Current CPC Class: F25C 5/182 20130101; F25C 1/00 20130101
International Class: F25C 1/00 20060101 F25C001/00; F25C 5/18 20060101 F25C005/18

Claims



1. A stand-alone ice making appliance, comprising: a container defining a first storage volume to receive ice; a water tank, the water tank defining a second storage volume to receive water; a pump in fluid communication with the second storage volume to actively flow water from the water tank; a reservoir defining a third storage volume, the third storage volume in fluid communication with the pump to receive water that is actively flowed from the water tank; an ice maker, the ice maker in fluid communication with the third storage volume to receive water from the reservoir; and a primary drain line extending in downstream fluid communication with the second storage volume, the primary drain line bypassing the reservoir to selectively drain water from the second storage volume.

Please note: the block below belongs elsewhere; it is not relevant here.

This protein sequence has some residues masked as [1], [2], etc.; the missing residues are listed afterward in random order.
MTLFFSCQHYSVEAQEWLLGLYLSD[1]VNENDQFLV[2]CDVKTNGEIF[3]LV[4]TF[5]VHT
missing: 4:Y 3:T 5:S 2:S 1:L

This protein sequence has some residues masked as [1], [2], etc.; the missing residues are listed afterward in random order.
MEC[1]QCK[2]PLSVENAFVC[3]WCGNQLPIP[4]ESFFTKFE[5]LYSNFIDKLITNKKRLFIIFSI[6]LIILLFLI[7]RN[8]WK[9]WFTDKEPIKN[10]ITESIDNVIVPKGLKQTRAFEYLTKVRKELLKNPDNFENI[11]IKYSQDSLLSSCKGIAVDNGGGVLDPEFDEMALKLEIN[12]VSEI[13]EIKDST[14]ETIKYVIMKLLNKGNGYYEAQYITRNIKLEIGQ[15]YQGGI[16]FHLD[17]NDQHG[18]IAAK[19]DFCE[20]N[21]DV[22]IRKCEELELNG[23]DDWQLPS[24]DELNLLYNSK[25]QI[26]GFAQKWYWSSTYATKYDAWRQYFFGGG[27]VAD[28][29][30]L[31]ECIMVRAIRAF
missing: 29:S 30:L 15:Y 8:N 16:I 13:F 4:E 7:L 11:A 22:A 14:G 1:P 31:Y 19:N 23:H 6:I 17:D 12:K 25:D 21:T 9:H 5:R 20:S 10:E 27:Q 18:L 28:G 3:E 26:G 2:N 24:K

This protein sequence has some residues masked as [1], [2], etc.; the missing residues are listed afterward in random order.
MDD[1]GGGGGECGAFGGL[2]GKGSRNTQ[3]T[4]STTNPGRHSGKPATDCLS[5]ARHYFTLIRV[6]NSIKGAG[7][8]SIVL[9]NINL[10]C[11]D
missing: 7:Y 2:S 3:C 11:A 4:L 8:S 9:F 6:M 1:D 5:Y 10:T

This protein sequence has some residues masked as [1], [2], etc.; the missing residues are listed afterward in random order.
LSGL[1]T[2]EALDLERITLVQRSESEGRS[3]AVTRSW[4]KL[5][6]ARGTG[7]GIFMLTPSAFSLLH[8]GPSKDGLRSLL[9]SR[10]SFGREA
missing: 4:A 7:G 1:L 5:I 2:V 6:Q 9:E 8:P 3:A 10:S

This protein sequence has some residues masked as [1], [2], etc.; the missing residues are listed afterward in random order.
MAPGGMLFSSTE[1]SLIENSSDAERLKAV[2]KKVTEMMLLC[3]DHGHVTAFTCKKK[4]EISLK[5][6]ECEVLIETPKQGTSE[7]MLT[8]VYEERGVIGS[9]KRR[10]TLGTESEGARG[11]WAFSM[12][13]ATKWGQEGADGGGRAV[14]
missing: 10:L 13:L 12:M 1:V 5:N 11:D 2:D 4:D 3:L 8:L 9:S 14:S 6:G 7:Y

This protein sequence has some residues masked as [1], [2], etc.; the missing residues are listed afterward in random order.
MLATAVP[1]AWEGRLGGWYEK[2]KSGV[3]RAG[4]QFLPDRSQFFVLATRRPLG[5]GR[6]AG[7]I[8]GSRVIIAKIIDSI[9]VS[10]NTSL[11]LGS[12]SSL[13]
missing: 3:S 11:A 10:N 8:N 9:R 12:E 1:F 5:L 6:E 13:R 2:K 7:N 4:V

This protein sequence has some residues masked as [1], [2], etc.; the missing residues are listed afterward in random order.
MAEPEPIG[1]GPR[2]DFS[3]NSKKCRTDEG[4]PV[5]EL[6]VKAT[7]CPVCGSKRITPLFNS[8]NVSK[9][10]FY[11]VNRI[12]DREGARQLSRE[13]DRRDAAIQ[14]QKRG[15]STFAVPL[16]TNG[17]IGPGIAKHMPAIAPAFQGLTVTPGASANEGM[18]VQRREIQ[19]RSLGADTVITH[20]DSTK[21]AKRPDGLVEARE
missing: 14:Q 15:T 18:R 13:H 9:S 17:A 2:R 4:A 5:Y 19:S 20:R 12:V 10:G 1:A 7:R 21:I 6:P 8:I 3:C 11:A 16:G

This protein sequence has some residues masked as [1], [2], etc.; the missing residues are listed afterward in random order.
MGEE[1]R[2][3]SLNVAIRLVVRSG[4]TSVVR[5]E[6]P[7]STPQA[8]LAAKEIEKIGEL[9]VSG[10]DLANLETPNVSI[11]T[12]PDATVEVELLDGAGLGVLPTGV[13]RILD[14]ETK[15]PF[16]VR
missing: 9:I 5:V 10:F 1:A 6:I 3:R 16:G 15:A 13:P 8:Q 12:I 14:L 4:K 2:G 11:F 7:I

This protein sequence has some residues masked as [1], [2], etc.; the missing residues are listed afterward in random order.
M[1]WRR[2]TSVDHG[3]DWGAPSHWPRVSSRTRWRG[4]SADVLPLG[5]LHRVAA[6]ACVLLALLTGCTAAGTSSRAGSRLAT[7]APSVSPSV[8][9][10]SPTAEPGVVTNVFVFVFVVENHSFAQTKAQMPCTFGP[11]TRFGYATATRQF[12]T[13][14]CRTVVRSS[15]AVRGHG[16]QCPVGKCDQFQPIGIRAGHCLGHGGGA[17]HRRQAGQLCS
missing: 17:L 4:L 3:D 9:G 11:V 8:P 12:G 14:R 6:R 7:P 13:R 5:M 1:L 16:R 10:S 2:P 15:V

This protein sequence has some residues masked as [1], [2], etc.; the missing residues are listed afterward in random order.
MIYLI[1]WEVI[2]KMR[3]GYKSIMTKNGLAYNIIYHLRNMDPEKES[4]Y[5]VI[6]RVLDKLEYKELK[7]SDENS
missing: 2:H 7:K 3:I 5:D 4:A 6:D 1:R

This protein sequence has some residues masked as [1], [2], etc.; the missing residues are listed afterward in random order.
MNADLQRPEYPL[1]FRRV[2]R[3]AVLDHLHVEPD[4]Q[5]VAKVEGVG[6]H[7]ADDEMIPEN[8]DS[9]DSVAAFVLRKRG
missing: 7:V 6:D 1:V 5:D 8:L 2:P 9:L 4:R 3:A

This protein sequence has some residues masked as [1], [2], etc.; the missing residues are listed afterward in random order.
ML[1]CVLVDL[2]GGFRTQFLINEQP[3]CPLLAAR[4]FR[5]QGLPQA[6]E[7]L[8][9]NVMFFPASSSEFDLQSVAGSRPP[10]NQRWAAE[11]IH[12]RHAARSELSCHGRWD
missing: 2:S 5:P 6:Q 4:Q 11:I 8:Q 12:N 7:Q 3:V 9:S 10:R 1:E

2. The stand-alone ice making appliance of claim 1, wherein the water tank extends in a vertical direction between a top portion and a base wall, and wherein the pump is a positive displacement pump positioned above the base wall of the water tank.

3. The stand-alone ice making appliance of claim 2, wherein the reservoir extends in the vertical direction between a top portion and a base wall, and wherein a reservoir water passage is defined through the base wall of the reservoir, the reservoir water passage being in fluid communication between the pump and the third storage volume.